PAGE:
3D Printed Sensors Could Be The Key to a Seamless Internet of Things

Formnext Germany

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The Internet of Things (IoT) has been heralded as one of the next big steps in our technological development. The vision is somewhat utopian: the system collects information, relaying it swiftly throughout a hyperconnected network and uses that data to discover insights and take action in order to improve our daily lives. It could save energy by making devices more efficient, optimize areas like infrastructure and traffic, help with waste management and personal health, and do so much more.

The capabilities of the IoT are a result of many factors, but one fundamental aspect to consider is the sensing tech that will be used to collect data throughout IoT systems. Not only must we consider the strength and power of these sensors, but we must also consider how we are going to create such a massive amount of the devices in order to adequately track the large waves of data created out in the world.

This is where 3D printing technology and the use of nanomaterials come into play. When utilized together, they can help create the seamless and powerful IoT that we envision.

The strengths of 3D printing

3D printing is a rapidly evolving technology that has the potential to provide a great deal of value within scientific, industrial, and even everyday settings. One could viably see the technology utilized to create and mass-produce the bulk of IoT sensors. At the very least, the additive manufacturing process can help in designing optimal enclosures for the electronic components of sensors. Because of this process, it’s easy to modify or add new features to the enclosure without having to start from scratch. This flexibility would certainly benefit in the creation of sensors as they develop and change form or function.

But exciting developments in 3D printing electronic components are what will truly unlock the mass-production of strong and capable IoT sensors. The use of conductive ink — an ink for 3D printing infused with conductive materials such as copper, silver, and gold — can enable us not only to conveniently print electronics, but to also remove the constraints of the traditional 2D circuit board. By creating three-dimensional circuit boards that can take on a number of different shapes or sizes, we will be able to build a more versatile array of devices. And importantly, this can consolidate and speed up the creation of IoT sensors.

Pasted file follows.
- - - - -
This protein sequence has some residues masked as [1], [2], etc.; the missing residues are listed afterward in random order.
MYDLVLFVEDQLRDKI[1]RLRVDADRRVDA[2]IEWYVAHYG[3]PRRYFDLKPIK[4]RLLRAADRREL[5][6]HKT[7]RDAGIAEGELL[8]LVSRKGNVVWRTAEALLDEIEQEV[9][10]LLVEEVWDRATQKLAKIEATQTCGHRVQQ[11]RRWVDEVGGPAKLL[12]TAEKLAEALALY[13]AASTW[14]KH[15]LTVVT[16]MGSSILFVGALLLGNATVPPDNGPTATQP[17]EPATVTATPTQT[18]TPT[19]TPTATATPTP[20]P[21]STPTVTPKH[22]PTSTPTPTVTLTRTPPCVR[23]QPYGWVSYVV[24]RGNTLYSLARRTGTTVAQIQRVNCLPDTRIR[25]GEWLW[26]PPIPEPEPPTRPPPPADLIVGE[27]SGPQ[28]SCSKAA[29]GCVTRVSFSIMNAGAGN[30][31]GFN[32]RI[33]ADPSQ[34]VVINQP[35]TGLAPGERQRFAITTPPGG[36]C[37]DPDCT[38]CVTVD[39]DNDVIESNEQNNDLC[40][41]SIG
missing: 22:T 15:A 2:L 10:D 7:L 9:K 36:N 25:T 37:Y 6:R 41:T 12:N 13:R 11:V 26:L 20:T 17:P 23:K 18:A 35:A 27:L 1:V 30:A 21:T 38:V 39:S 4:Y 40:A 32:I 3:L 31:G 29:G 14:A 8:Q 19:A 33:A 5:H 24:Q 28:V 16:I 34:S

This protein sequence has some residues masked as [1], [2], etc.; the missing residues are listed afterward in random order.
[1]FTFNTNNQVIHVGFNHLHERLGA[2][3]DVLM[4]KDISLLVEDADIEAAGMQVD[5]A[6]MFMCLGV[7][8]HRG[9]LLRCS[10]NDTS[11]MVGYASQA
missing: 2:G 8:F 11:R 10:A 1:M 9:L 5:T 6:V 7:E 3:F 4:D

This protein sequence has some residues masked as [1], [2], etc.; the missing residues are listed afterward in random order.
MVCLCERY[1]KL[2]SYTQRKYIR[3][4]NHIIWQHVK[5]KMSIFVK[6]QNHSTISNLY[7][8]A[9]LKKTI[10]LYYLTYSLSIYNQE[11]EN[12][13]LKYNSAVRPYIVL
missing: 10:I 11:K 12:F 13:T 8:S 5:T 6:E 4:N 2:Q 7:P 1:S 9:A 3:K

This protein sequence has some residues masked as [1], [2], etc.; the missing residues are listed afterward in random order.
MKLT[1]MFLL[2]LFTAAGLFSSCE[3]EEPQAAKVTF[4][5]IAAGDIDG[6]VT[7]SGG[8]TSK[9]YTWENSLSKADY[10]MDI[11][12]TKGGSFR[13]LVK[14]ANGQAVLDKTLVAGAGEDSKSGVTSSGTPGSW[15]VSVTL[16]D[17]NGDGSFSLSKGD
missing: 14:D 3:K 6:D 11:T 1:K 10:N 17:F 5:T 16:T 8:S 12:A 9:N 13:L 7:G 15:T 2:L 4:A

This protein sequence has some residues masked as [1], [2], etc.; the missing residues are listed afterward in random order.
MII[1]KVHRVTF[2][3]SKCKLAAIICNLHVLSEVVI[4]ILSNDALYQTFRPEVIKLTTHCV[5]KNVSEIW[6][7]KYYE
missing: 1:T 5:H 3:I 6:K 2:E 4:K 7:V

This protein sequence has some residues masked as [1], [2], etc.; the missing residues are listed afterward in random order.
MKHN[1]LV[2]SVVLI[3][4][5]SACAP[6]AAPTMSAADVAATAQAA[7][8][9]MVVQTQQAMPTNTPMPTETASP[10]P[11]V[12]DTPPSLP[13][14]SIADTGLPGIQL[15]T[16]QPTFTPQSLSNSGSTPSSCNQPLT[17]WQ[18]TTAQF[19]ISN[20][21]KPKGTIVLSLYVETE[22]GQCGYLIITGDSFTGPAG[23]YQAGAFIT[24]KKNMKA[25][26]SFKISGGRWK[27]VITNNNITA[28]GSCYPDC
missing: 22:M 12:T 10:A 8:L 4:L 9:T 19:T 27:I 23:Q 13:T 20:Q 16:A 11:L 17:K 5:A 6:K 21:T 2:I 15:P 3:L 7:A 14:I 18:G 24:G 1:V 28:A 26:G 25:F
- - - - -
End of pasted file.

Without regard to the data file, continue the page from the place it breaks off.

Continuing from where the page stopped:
Bringing nanomaterials into play

Aside from developments in 3D printing sensors like conductive ink, we can also turn to nanomaterials, which are often cited for their high-functioning capabilities. In particular, graphene is considered an ideal material for sensors: it’s durable, flexible, highly conductive, and can detect changes in the environment through factors such as temperature, light, pressure, and can even sense chemical changes. A massive amount of research has gone into unlocking the capabilities of graphene, and its use in sensors can help provide the IoT with accurate information and greater resilience.

This means that it can address both the external and internal needs of IoT sensors (i.e. the creation of a strong and resilient enclosure and of highly capable electronic parts). And seeing as how 3D printing could be instrumental for enabling the creation of sensors on a far greater scale, it stands to reason that pairing this process with graphene would be an immense boost to the capabilities of an IoT system.